4:3 process of time. Literally, “at the end of the days,” undoubtedly a reference to the “seventh day,” which God had hallowed as a day of rest and blessing (Genesis 2:3). On such a day, men would follow God’s example in ceasing from their regular labors in order to have fellowship with God, possibly meeting with Him at the entrance to Eden (Genesis 3:24).
4:3 an offering. Such fellowship, however, required that worshipers approach God with an offering that would make them suitable for His presence. Adam and Eve no doubt had instructed their sons that this required a substitutionary sacrifice of innocent blood (Genesis 3:21). Cain, however, chose to bring another type of offering on this occasion.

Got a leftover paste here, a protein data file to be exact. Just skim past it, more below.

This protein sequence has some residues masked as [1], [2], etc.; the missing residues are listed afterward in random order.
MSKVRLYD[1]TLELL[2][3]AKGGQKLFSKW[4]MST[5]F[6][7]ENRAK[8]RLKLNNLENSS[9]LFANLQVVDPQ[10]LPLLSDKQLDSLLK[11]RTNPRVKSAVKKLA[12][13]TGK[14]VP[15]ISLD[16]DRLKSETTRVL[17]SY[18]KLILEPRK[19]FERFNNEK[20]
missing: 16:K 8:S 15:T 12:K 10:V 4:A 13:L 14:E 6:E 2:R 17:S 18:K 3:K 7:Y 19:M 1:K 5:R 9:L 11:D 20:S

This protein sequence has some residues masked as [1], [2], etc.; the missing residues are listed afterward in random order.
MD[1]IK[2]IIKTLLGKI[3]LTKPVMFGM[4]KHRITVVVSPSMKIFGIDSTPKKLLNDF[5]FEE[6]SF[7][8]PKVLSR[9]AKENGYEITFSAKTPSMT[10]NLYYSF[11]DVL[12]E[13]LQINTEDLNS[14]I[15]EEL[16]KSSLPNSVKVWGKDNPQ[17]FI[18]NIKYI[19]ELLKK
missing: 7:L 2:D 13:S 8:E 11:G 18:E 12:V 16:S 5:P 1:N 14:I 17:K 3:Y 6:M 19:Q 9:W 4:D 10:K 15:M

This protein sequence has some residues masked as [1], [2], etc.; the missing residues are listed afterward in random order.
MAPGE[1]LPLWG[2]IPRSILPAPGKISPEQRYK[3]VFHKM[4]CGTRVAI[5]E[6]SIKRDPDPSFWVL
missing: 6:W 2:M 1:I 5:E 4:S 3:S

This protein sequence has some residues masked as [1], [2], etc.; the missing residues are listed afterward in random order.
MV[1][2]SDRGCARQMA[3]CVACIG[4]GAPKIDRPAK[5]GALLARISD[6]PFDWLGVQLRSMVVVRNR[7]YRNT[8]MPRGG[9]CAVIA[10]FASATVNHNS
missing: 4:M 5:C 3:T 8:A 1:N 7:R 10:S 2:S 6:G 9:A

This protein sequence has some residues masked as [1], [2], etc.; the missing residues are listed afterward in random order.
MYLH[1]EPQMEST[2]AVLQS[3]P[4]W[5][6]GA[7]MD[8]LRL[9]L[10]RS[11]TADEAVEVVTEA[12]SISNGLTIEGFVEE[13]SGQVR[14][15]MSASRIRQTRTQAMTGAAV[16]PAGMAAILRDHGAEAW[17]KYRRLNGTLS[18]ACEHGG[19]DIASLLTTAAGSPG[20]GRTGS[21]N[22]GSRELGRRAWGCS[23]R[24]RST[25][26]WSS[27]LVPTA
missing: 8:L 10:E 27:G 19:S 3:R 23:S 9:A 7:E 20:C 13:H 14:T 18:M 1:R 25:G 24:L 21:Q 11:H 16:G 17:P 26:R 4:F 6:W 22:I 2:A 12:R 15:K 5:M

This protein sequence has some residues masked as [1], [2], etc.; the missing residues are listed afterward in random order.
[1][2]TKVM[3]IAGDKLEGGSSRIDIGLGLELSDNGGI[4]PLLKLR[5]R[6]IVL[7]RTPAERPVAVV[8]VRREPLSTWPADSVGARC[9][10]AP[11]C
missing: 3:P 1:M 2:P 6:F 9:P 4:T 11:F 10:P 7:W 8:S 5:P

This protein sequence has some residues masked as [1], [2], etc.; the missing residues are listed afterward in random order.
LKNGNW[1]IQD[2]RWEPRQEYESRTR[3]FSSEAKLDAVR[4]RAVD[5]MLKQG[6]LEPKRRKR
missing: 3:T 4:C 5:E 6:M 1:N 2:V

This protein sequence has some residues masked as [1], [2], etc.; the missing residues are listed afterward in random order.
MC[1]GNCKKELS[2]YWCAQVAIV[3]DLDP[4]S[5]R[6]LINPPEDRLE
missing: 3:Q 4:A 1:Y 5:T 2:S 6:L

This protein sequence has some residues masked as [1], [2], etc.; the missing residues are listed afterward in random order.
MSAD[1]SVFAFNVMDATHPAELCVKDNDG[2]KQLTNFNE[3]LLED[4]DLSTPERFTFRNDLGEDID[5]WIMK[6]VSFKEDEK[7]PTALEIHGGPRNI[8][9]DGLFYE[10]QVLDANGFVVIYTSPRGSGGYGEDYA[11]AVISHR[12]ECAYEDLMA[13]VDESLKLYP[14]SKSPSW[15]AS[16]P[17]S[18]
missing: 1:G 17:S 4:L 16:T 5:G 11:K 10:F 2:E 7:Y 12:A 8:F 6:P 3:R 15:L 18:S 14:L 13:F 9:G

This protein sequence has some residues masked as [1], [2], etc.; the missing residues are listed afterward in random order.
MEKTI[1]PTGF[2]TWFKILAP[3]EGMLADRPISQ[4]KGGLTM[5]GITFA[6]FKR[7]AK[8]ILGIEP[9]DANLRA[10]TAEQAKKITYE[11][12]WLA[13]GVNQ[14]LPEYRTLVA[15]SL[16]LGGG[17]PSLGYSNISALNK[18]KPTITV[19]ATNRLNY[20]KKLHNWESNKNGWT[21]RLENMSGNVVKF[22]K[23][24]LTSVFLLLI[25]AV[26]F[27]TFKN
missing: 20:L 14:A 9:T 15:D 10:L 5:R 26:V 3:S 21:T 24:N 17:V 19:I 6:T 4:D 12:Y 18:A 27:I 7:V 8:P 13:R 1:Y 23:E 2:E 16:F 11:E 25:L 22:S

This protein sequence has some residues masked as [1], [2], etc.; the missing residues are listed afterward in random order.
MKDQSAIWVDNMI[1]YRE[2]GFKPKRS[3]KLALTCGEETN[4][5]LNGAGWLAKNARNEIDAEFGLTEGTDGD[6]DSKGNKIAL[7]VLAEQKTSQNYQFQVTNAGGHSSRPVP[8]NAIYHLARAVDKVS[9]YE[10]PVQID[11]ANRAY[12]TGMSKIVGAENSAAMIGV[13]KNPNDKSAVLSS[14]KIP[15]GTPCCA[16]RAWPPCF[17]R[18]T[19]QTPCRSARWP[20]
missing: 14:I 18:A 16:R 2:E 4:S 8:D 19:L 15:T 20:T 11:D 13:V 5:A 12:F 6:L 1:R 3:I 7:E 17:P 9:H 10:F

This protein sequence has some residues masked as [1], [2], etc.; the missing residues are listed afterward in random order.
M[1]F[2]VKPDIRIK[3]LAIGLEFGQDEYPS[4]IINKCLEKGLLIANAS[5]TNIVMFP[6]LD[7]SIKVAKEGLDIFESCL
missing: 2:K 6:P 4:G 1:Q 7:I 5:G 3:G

4:4 Abel. Abel was a man of faith, the first listed in the chapter of faith (Hebrews 11). Since he brought a “by faith...a more excellent sacrifice” (Hebrews 11:4), it is evident that God had given instruction concerning the sacrifice, which Abel believed and obeyed. The Lord Jesus described him as “righteous” (Matthew 23:35) and even as one of God’s prophets (Luke 11:50,51).
4:5 his countenance fell. Cain’s anger reflects pride in his own works which, because of that very fact, God regarded as “evil” (I John 3:12).